Archive for October 10, 2014
Investigators came to their findings after analyzing DNA variations in 4,200 people with schizophrenia and 3,800 healthy control subjects and matching those variations to symptoms in individual patients.
In doing so, they identified distinct gene clusters that seem to cause eight separate types of the disorder, each with its own particular symptoms.
“What we’ve done here, after a decade of frustration in the field of psychiatric genetics, is identify the way genes interact with each other, how the ‘orchestra’ is either harmonious and leads to health, or disorganized in ways that lead to distinct classes of schizophrenia,” said senior investigator C. Robert Cloninger, MD, PhD, the Wallace Renard Professor of Psychiatry and Genetics at the Washington University School of Medicine in St. Louis.”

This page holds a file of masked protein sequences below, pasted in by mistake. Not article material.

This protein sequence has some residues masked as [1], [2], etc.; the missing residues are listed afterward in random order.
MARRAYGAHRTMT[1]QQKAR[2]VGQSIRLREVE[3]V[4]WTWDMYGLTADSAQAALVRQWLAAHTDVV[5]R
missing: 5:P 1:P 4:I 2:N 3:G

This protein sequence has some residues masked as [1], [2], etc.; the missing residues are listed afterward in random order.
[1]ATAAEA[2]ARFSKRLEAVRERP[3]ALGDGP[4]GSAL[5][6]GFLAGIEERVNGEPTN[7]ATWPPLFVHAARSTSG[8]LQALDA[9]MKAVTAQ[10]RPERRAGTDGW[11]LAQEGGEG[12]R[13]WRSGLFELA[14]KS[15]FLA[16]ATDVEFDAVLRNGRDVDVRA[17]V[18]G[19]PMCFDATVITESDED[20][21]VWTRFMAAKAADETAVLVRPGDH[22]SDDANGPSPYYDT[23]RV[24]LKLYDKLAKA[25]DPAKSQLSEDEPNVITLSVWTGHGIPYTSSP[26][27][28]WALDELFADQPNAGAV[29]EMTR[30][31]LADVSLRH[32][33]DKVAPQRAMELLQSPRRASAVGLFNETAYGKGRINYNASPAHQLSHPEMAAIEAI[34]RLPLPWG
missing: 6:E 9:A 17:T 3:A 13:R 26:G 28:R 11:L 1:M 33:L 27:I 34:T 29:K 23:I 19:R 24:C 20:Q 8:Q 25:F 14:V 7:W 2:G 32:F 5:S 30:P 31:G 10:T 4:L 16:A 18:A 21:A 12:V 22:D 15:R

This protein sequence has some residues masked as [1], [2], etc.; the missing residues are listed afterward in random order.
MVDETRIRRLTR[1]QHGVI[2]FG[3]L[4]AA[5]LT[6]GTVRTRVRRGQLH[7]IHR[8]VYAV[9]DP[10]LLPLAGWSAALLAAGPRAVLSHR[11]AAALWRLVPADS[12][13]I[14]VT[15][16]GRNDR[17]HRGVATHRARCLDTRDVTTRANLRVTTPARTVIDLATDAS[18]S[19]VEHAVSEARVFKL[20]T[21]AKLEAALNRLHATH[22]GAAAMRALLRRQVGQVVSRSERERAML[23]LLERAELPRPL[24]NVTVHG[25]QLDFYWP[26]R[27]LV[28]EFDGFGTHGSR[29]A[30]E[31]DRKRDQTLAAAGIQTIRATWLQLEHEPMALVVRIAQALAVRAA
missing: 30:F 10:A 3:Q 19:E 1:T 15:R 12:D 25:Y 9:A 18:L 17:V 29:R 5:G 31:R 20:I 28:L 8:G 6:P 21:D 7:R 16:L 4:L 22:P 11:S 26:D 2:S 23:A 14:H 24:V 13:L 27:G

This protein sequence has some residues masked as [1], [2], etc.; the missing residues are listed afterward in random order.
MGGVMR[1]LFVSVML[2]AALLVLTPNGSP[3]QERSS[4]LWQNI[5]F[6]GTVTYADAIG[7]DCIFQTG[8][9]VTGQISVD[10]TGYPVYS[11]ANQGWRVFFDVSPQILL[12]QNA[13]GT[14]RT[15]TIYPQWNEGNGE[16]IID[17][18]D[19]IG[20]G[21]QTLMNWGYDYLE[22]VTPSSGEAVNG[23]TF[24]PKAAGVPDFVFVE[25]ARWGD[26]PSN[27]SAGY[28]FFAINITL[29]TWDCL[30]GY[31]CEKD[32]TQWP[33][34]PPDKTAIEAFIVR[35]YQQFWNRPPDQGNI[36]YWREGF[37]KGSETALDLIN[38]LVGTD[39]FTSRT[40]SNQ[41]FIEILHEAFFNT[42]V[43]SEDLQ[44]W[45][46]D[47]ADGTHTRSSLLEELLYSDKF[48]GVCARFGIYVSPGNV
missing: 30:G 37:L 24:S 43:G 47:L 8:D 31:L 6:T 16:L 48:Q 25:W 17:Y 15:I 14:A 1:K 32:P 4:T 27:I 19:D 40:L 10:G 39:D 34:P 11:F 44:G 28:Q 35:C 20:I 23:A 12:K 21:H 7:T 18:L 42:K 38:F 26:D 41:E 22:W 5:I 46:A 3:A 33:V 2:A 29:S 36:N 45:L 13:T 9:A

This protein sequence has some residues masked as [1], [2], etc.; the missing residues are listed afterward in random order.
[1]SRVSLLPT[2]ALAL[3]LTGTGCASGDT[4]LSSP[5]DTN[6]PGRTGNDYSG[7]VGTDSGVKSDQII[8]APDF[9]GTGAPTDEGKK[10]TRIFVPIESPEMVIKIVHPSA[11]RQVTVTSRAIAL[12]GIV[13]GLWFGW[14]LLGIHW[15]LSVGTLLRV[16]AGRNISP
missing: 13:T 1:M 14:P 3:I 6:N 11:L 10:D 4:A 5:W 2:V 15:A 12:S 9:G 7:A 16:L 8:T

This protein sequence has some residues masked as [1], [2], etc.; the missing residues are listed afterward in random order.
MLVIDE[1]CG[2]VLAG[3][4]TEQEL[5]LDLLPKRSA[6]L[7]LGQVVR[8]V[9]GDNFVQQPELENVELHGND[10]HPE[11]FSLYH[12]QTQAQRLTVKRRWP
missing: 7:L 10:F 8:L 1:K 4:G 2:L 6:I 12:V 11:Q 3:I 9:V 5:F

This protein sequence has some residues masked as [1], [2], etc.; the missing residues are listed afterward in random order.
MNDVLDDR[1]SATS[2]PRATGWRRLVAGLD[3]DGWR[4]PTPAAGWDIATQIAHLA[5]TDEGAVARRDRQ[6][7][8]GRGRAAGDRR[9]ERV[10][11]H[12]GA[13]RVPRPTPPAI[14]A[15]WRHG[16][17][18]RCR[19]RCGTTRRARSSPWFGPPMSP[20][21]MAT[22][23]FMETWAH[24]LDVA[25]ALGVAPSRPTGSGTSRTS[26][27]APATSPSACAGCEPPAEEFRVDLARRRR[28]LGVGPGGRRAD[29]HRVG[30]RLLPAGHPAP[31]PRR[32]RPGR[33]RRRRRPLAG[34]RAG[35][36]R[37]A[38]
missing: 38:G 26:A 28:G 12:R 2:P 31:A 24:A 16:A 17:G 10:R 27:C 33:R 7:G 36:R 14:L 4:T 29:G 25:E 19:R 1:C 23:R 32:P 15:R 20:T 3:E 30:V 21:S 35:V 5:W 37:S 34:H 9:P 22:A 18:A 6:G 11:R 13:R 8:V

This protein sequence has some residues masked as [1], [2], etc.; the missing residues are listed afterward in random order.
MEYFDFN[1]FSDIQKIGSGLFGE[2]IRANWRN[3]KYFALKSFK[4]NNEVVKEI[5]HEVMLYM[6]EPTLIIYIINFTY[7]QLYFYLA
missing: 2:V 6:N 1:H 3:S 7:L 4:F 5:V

“Among patients who experienced hallucinations or delusions, specific genetic variations identified by researchers demonstrated 95% certainty of schizophrenia. That certainty extended to a full 100% for the gene variations researchers identified in patients with disorganized speech and behavior.
Overall, researchers found 42 clusters of genetic variations that increased a person’s risk of schizophrenia between 70% and 100%.
Researchers hope their findings will lead to improved diagnosis and treatment of schizophrenia.
“People have been looking at genes to get a better handle on heart disease, hypertension, and diabetes, and it’s been a real disappointment,” Dr. Cloninger said. “Most of the variability in the severity of disease has not been explained, but we were able to find that different sets of genetic variations were leading to distinct clinical syndromes. So I think this really could change the way people approach understanding the causes of complex diseases.”